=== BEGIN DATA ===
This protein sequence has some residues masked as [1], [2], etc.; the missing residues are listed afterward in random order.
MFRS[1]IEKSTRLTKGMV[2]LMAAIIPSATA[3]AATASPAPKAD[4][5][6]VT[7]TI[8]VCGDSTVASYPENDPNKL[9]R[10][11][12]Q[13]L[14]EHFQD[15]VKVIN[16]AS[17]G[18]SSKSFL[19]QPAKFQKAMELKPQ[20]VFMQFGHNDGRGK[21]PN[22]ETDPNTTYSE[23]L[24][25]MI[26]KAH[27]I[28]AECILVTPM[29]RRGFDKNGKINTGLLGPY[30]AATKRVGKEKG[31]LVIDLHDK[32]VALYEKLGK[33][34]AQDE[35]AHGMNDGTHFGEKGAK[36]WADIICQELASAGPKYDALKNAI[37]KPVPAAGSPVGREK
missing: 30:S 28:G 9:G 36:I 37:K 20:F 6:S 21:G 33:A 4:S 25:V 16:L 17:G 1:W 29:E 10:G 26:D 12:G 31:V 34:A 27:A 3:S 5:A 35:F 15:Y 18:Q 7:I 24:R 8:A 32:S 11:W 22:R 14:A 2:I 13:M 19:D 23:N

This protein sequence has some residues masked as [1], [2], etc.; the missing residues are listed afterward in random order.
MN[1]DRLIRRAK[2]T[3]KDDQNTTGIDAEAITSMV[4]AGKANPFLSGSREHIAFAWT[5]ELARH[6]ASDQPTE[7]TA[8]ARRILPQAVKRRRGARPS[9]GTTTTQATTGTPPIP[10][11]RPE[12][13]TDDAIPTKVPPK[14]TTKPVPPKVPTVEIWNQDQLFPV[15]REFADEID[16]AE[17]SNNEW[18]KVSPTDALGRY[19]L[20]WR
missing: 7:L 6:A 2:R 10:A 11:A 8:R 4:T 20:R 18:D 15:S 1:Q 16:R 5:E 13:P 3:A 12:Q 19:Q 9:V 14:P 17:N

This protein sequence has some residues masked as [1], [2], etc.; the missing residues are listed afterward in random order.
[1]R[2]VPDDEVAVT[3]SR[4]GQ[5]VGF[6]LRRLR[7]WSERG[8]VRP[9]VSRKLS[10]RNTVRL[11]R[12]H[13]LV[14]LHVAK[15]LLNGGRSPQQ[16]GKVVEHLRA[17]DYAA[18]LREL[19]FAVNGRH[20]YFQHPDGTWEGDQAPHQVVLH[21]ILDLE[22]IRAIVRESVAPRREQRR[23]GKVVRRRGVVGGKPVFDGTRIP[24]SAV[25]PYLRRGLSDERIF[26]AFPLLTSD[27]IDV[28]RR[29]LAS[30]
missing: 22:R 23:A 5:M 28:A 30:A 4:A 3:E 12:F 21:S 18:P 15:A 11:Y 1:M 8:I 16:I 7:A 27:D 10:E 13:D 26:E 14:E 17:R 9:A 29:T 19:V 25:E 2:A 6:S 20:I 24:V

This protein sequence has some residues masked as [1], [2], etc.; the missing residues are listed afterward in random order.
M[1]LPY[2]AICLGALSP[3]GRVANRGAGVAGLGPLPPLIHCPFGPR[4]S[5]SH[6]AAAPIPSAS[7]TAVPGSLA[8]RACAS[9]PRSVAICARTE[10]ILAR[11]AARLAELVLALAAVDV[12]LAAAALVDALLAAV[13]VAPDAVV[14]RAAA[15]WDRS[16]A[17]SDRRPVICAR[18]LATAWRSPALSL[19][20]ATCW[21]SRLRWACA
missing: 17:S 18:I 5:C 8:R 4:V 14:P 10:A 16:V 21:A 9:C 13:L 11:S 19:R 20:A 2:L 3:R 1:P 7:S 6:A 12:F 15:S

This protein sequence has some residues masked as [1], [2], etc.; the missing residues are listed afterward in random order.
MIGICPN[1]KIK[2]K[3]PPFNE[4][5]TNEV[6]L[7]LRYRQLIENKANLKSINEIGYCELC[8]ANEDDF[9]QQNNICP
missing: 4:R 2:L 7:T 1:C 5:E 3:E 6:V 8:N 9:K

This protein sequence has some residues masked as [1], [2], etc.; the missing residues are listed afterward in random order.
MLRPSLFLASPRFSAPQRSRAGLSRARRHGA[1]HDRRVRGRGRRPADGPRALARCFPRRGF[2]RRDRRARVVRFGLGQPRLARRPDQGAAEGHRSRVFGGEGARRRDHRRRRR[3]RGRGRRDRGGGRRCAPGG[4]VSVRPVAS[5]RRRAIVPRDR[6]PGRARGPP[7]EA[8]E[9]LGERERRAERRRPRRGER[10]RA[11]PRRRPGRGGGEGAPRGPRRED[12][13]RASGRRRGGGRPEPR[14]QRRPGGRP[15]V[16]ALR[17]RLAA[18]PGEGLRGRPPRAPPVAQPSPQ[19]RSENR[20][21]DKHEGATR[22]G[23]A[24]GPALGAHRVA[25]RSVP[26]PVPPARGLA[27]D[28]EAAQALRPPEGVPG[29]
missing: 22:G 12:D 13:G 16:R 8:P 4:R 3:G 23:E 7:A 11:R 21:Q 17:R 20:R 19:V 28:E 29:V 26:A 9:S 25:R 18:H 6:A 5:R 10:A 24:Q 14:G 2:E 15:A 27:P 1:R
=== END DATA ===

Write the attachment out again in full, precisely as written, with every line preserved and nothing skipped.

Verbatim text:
This protein sequence has some residues masked as [1], [2], etc.; the missing residues are listed afterward in random order.
MFRS[1]IEKSTRLTKGMV[2]LMAAIIPSATA[3]AATASPAPKAD[4][5][6]VT[7]TI[8]VCGDSTVASYPENDPNKL[9]R[10][11][12]Q[13]L[14]EHFQD[15]VKVIN[16]AS[17]G[18]SSKSFL[19]QPAKFQKAMELKPQ[20]VFMQFGHNDGRGK[21]PN[22]ETDPNTTYSE[23]L[24][25]MI[26]KAH[27]I[28]AECILVTPM[29]RRGFDKNGKINTGLLGPY[30]AATKRVGKEKG[31]LVIDLHDK[32]VALYEKLGK[33][34]AQDE[35]AHGMNDGTHFGEKGAK[36]WADIICQELASAGPKYDALKNAI[37]KPVPAAGSPVGREK
missing: 30:S 28:G 9:G 36:I 37:K 20:F 6:S 21:G 33:A 4:S 25:V 16:L 17:G 1:W 29:E 10:G 26:D 12:G 31:V 34:A 27:A 3:S 5:A 35:F 15:Y 18:Q 7:I 24:R 8:A 32:S 11:W 22:R 14:A 2:I 13:M 19:D 23:N

This protein sequence has some residues masked as [1], [2], etc.; the missing residues are listed afterward in random order.
MN[1]DRLIRRAK[2]T[3]KDDQNTTGIDAEAITSMV[4]AGKANPFLSGSREHIAFAWT[5]ELARH[6]ASDQPTE[7]TA[8]ARRILPQAVKRRRGARPS[9]GTTTTQATTGTPPIP[10][11]RPE[12][13]TDDAIPTKVPPK[14]TTKPVPPKVPTVEIWNQDQLFPV[15]REFADEID[16]AE[17]SNNEW[18]KVSPTDALGRY[19]L[20]WR
missing: 7:L 6:A 2:R 10:A 11:A 8:R 4:T 20:R 18:D 15:S 1:Q 16:R 5:E 13:P 3:A 12:Q 19:Q 9:V 14:P 17:N

This protein sequence has some residues masked as [1], [2], etc.; the missing residues are listed afterward in random order.
[1]R[2]VPDDEVAVT[3]SR[4]GQ[5]VGF[6]LRRLR[7]WSERG[8]VRP[9]VSRKLS[10]RNTVRL[11]R[12]H[13]LV[14]LHVAK[15]LLNGGRSPQQ[16]GKVVEHLRA[17]DYAA[18]LREL[19]FAVNGRH[20]YFQHPDGTWEGDQAPHQVVLH[21]ILDLE[22]IRAIVRESVAPRREQRR[23]GKVVRRRGVVGGKPVFDGTRIP[24]SAV[25]PYLRRGLSDERIF[26]AFPLLTSD[27]IDV[28]RR[29]LAS[30]
missing: 22:R 23:A 5:M 28:A 30:A 4:A 3:E 12:F 21:S 18:P 15:A 11:Y 1:M 8:I 16:I 7:A 27:D 10:E 13:D 26:E 14:E 17:R 9:A 29:T 19:V 25:E 2:A 6:S 20:I 24:V

This protein sequence has some residues masked as [1], [2], etc.; the missing residues are listed afterward in random order.
M[1]LPY[2]AICLGALSP[3]GRVANRGAGVAGLGPLPPLIHCPFGPR[4]S[5]SH[6]AAAPIPSAS[7]TAVPGSLA[8]RACAS[9]PRSVAICARTE[10]ILAR[11]AARLAELVLALAAVDV[12]LAAAALVDALLAAV[13]VAPDAVV[14]RAAA[15]WDRS[16]A[17]SDRRPVICAR[18]LATAWRSPALSL[19][20]ATCW[21]SRLRWACA
missing: 17:S 18:I 5:C 8:R 4:V 14:P 10:A 16:V 21:A 9:C 13:L 11:S 19:R 20:A 2:L 3:R 1:P 7:S 6:A 12:F 15:S

This protein sequence has some residues masked as [1], [2], etc.; the missing residues are listed afterward in random order.
MIGICPN[1]KIK[2]K[3]PPFNE[4][5]TNEV[6]L[7]LRYRQLIENKANLKSINEIGYCELC[8]ANEDDF[9]QQNNICP
missing: 4:R 2:L 7:T 1:C 5:E 3:E 6:V 8:N 9:K

This protein sequence has some residues masked as [1], [2], etc.; the missing residues are listed afterward in random order.
MLRPSLFLASPRFSAPQRSRAGLSRARRHGA[1]HDRRVRGRGRRPADGPRALARCFPRRGF[2]RRDRRARVVRFGLGQPRLARRPDQGAAEGHRSRVFGGEGARRRDHRRRRR[3]RGRGRRDRGGGRRCAPGG[4]VSVRPVAS[5]RRRAIVPRDR[6]PGRARGPP[7]EA[8]E[9]LGERERRAERRRPRRGER[10]RA[11]PRRRPGRGGGEGAPRGPRRED[12][13]RASGRRRGGGRPEPR[14]QRRPGGRP[15]V[16]ALR[17]RLAA[18]PGEGLRGRPPRAPPVAQPSPQ[19]RSENR[20][21]DKHEGATR[22]G[23]A[24]GPALGAHRVA[25]RSVP[26]PVPPARGLA[27]D[28]EAAQALRPPEGVPG[29]
missing: 22:G 12:D 13:G 16:R 8:P 4:R 3:G 23:E 7:A 11:R 21:Q 17:R 20:R 19:V 28:E 29:V 26:A 9:S 25:R 18:H 6:A 5:R 10:A 24:Q 14:G 2:E 15:A 27:P 1:R